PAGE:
//Blogs - 05 November 2020

AusCERT2020 interview with Chris Gatford

AusCERT2020 Conference Interview: Chris Gatford from Hacktive.io


Leading up to the AusCERT2020 conference, we sat down with Chris Gatford from Hacktive.io about his involvement in the conference and the recent work he has done for the SBS.


Tell us about your professional career?

I was the type of kid that would take my toys apart and put them back together with less parts, and then terrorise my sister. Looking back, I would like to think that this was the start of my hacking passion. I think it’s important to remember that hacking is not just about breaking into computer systems. It’s a way of thinking, and a method for approaching problems such as out-of-the-box thinking and solving problems by doing things differently.

I was introduced to the IT industry as a child and after creating my own computer out of a cardboard box and motherboard, I soon realised I had a knack for this. After school, I completed a business computing degree and became a system administrator. I was responsible for looking after computer networks and had to draw on out-of-the-box thinking whenever an issue arose. During this role, my interest in security began to grow.

After several years, I eventually jumped into The Big Four and got involved in IT consulting and testing computer security.

You are the founder and Director of Hacktive.io, what does your company do?

Hacktive.io is actually my second business. My first business venture was founded in 2008 and I sold it soon after. I learnt a lot from this experience and started my second business Hacktive.io. At Hacktive.io, we engage with organisations across the world and test their physical security and computer/network security. We focus on helping our clients understand the security vulnerabilities of their networks, applications, premises, and their people.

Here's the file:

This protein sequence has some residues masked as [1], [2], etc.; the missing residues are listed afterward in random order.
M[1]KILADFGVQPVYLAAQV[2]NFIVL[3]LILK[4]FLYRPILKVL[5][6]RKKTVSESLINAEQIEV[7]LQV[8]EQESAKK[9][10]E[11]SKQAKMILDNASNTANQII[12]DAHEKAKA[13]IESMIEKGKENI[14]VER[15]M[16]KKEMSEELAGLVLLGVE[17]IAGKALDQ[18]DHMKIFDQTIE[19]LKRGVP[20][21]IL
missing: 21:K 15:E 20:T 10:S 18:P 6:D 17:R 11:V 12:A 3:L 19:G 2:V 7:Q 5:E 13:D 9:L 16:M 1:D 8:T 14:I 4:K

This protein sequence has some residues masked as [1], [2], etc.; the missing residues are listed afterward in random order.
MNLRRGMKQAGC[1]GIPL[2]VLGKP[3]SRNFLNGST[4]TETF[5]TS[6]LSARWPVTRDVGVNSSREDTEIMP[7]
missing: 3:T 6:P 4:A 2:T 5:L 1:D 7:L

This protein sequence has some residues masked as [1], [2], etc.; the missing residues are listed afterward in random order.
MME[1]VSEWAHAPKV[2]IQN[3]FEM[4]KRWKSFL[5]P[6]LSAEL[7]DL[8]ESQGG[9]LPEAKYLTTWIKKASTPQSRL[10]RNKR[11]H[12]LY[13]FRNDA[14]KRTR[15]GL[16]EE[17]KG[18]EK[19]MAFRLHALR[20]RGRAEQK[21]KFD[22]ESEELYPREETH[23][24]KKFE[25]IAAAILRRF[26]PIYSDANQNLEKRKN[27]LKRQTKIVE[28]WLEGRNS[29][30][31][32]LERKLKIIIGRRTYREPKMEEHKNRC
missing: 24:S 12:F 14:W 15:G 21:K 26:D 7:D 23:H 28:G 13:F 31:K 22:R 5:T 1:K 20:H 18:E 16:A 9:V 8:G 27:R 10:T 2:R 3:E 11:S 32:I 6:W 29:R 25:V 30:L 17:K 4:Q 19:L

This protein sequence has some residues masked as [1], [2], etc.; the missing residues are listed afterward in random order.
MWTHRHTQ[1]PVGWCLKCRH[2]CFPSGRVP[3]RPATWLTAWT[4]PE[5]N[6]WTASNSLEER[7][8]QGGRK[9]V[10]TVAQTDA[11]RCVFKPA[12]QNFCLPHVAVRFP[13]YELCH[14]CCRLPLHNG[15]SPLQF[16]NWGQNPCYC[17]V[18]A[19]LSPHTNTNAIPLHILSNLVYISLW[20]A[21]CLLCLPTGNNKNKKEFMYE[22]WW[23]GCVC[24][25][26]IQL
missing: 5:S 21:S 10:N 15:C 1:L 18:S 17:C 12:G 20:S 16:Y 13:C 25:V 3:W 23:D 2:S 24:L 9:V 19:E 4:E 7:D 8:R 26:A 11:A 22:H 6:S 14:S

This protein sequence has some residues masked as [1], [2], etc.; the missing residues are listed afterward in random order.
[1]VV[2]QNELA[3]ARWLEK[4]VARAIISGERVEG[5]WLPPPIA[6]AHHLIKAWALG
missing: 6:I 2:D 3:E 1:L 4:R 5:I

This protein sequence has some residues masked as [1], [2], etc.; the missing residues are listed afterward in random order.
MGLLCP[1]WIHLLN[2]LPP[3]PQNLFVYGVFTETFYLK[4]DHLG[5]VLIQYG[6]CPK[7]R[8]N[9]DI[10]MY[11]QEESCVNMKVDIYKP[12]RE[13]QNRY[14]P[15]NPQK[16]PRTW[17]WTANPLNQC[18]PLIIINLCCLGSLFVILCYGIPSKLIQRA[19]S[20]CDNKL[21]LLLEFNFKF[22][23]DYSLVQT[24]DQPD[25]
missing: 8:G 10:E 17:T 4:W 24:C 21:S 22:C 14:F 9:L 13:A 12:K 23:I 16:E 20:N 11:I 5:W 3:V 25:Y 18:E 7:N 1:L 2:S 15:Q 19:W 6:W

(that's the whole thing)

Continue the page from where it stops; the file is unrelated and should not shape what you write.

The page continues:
Can you expand further on social engineering tests and how these tests are completed? 

Often a customer will approach Hacktive.io and request that their company’s environment (a building or third party site) get tested. Firstly, we obviously get permission from the company. Then we will conduct the social engineering tests on the physical environment, the people/employees of the company, and their IT department.

Following the social engineering test, we teach the company how they can better defend themselves against hackers. More so now, than ever before, individuals and employees are getting targeted by hackers. We equip businesses with common and useful tools that are available to everyone.

What made you want to be a part of the AusCERT2020 Conference?

I have been a long believer and supporter of AusCERT, and have attended every conference since 2003. The fact that it’s the oldest IT security conference, and it’s still going strong after all these years, is a huge testament to the company. To be among so many professionals who share information on staying secure is a huge honour.

Can you tell us more about the tutorial you ran at the conference? 

My tutorial was on “How to build a security awareness training program” and demonstrated how Hacktive had infiltrated and extracted sensitive information from organisations, and the mechanics involved in an attack. I discussed how to reverse the process and understand the mechanisms involved in breaking into the organisation. I am also a strong believer in computer-based training, while also reflecting on how to excite and energise a workforce to be interested in computer security again.

You were recently interviewed on SBS, can you tell us more about this? 

I was very lucky to have the SBS team alongside a Red Teaming Pen Test. SBS was able to capture the reasons behind our testing and record us walking away with a company’s equipment. We were able to show how easy it was to use a company’s own devices to hack back into their network.
 

What do you see as some of the biggest cyber threats in today’s society?

The first cyber threat that comes to mind is that information security is hard, and breaking into systems can be a very easy job. However, it is really difficult to build systems, maintain them and in the long-term keep them secure. So it’s critical to have the right tools in place to monitor security, because ultimately ransomware is still an effective attacker.

The second cyber threat that comes to mind is invoice fraud. I often hear instances of ‘customers’ pretending to change their bank account details and then the invoices are getting paid out to the wrong bank account. The financial fraud impact on business is massive and businesses must recognise that fraud is still alive and well.